We had the good fortune of connecting with Quie Anthony and we’ve shared our conversation below.
Hi Quie, is there something that you feel is most responsible for your success?
The most important thing to my success is that I actually love the product. In reggae music promotion, marketing and production the product is entertainment and culture. In 1993 when I began my nightclub promotion career in Los Angeles, culture was not easily found or celebrated in this city. My journey started at The Kingston 12 on Lincoln and Broadway in Santa Monica. Although it was a Jamaican reggae venue our Thursday night was primarily Hip hop with a splash of Reggae and Dancehall. The night hosted shows from such artist like The Black Eyed Peas, Jeru The Damaja, The Goodie Mob feat. Celo Green to name a few. In those days I was one of the biggest fans in the house, I loved hip hop, reggae and dancehall music, and more then that I loved the vibe of the one love people that came out weekly for that event. I sincerely feel the best way to be successful in business is to find a need and fill it. In 1993 most clubs in Los Angeles and Hollywood only supported house music and funk / disco clubs, the few hip hop events in those days were racially profiled and shunned upon..
What should our readers know about your business?
I have been blessed with producing the biggest reggae promotions in Los Angeles / Hollywood for the past 25yrs. The Biggest Night Is Jamaican Gold Sundays (June 1995 – Paused Due To Covid) Poom Poom Tuesday “Ladies Night” (Nov. 2009 – Paused Due To Covid) Jamaica Live Thursdays At The Dragonfly (Feb. 1997 – 2011) and many more amazing reggae dancehall events. Before the covid pandemic swept the world I was the Dj and Mc for Ucla’s Jazz Reggae Fest as well as Reggae On The Mountain. You might have caught me as Shabbaaaaa LA’s Mc, as that night was getting major support and spot light by companies like Nike, Playboy, Major Lazer, Apple Music And Live Nation to name a few.
I got to where I am today with hard work, studying business at Santa Monica College, love of people and music and not being afraid to follow my passion. I can’t say it was easy, because I had to build roads in uncharted territory, as well as deal with some race issues.. But I can’t say it was hard due to all the overwhelming support and love I received from the music industry, amazing fans, artist and dj’s, as well as even the city of LA. Doing what you love differently made it a lot easier, so I guess looking back at it, it was just something to do.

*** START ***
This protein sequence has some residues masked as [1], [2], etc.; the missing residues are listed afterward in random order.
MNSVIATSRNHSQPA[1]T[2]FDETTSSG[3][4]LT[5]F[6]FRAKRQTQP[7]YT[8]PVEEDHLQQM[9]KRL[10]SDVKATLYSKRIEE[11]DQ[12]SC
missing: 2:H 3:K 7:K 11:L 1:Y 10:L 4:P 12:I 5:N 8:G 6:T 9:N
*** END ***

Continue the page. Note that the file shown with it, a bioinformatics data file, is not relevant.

The lessons I learned on my journey is people aren’t always who they say they are, no matter what or how much you do some people will still stab you in the back, and the last lesson learned was people have different reasons for what they do. Example I have always put my heart and soul in my productions just to bring the city together with good vibes, one love and reggae music, while other people I worked with did it just for fame and fortune, etc.
My brand is a representation of the many one people in the industry capital of the world. Los Angeles has always been the best example of the melting pot America has strived to be, not saying LA is perfect but the many people that took resident or even just visit, make Los Angeles and its nightlife one of the best in the world. While we are still in this pandemic watch you can still get your music and culture on my online clothing site at www.RootzRockReggae.com.
Any places to eat or things to do that you can share with our readers? If they have a friend visiting town, what are some spots they could take them to?
My favorite spots in LA are spots where culture is present, such as Little Eithiopia on Fairfax Blvd, Venice Beach Boardwalk, and of course were ever Reggae And Dancehall are being played really loud. If you want more info on reggae venues feel free to link me on instagram @Q_Bwoy.
Who else deserves some credit and recognition?
I want to shout out all the amazing venues, management, bartenders, security guards, sub-promoters, gogo dancers, world renowned artist, local artist, dee jays and performers that performed live, staff and all the supporters and amazing fans that made Jamaican Gold one of the best reggae / dancehall nights in the world.
Photo’s By Rick Burton Photography